Some argue that spying on vast numbers of innocent people is a violation of privacy, as well as a waste of security resources. But others argue that mass electronic surveillance is vital to the fight against terrorism. A team of experts debates for the latest Intelligence Squared U.S.
Virginia State Sen. Creigh Deeds was attacked and seriously wounded by his adult son, who then committed suicide. Deeds says the state's mental health system failed. He says his life's work now "is to make sure other families don't have to go through what we are living."
Dr. Happy Thanksgiving Reynolds says she was born to hippie parents, who hadn't picked out a name ahead of time. When their daughter arrived on Thanksgiving Day, they took it as a sign. Reynolds says her name has helped her get job interviews.
Watch out if you're planning to be on the roads Wednesday: A storm that's already caused some deaths and many problems across the southwest and southern states continues to take aim at the eastern half of the nation. With more than 43 million Americans expected to travel in coming days, the weather is going to complicate many trips.
When it comes to computer technology and the Internet, the federal government seems to have a tough time getting it right. That's the lesson not just from the recent health care website, but from years of trouble in the recent past.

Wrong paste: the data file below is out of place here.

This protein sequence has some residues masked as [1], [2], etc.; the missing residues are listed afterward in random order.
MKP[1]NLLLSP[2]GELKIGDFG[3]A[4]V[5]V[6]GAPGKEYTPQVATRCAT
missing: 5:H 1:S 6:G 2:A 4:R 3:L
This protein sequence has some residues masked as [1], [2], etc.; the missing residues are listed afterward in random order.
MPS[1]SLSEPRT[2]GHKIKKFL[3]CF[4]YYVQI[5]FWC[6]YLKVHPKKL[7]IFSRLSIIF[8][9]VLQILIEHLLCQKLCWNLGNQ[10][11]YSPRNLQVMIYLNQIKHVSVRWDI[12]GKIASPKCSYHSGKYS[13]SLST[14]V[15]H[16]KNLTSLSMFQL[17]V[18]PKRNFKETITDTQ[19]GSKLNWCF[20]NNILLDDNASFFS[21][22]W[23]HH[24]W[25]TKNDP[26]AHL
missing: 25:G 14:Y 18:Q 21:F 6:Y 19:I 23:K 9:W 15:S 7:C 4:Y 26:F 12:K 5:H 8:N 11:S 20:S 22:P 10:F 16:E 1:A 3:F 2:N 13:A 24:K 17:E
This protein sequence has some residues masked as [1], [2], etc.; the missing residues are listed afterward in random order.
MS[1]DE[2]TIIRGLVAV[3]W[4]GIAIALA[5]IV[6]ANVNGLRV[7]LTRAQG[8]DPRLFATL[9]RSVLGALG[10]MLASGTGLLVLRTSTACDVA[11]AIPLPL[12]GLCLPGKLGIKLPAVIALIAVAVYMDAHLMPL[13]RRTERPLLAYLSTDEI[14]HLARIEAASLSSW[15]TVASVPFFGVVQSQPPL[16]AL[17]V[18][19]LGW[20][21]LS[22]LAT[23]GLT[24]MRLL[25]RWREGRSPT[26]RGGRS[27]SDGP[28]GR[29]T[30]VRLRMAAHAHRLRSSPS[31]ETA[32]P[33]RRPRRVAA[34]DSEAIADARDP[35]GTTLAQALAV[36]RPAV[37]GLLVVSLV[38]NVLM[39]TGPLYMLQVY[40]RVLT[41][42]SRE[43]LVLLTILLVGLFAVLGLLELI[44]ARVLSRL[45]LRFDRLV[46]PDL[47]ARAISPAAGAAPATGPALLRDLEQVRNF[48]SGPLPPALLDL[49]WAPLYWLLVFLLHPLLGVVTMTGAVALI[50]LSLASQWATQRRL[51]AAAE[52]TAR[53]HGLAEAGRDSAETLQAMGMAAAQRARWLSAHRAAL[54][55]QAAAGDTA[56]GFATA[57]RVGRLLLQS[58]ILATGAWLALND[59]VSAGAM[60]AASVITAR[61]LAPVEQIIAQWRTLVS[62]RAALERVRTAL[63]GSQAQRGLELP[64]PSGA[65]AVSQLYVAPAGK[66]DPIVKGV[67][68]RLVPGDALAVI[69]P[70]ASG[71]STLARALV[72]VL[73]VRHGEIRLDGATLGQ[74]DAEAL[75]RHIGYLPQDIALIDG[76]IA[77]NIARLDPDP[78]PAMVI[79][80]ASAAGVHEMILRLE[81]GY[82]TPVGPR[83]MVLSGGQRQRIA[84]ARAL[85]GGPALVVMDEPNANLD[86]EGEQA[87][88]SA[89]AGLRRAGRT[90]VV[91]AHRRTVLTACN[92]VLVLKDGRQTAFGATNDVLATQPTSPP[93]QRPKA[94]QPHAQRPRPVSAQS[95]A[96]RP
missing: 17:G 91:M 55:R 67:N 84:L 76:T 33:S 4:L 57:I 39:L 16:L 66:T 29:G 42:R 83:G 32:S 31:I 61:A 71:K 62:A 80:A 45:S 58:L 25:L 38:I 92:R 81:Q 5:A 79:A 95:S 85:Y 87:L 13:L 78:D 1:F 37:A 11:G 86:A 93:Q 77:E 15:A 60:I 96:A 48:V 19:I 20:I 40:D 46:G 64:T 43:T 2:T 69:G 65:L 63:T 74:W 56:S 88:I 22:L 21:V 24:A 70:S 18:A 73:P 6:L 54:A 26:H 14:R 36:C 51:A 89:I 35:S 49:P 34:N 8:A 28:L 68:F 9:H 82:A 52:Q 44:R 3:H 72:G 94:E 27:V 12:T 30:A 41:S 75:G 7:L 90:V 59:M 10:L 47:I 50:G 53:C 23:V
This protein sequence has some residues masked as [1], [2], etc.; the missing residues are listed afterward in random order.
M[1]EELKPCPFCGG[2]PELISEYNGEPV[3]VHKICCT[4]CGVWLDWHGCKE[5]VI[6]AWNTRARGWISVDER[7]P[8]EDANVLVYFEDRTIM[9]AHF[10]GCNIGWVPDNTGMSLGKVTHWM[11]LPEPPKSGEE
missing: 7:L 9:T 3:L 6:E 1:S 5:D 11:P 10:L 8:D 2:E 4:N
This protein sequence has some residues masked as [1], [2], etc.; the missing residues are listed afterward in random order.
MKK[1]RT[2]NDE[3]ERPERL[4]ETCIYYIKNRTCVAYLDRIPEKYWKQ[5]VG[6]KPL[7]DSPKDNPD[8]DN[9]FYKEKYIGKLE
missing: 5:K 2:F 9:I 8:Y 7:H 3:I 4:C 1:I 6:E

Insurance cancellation notices have sparked a political firestorm. President Obama proposed a delay, but California's health exchange board rejected that fix. Now, despite initial outrage, some people in the state who lost their plans are finding better coverage and good deals on the marketplace.
Crowdfunding is popular among musicians, filmmakers and artists looking for a way to finance their next project. Now the Securities and Exchange Commission is considering rules that would allow small companies to solicit investments over the Internet and sell shares to the public.
The New York State Bar rejected Glass on moral character grounds nine years ago, and the California Supreme Court is likely to do the same. Still, some say the man who fabricated dozens of magazine stories has changed and should be given the chance to practice law.
At more than 50 pages, the summary report issued Monday gives an overview of findings from the investigation into the December 2012 shooting, while omitting controversial details such as 911 call recordings.
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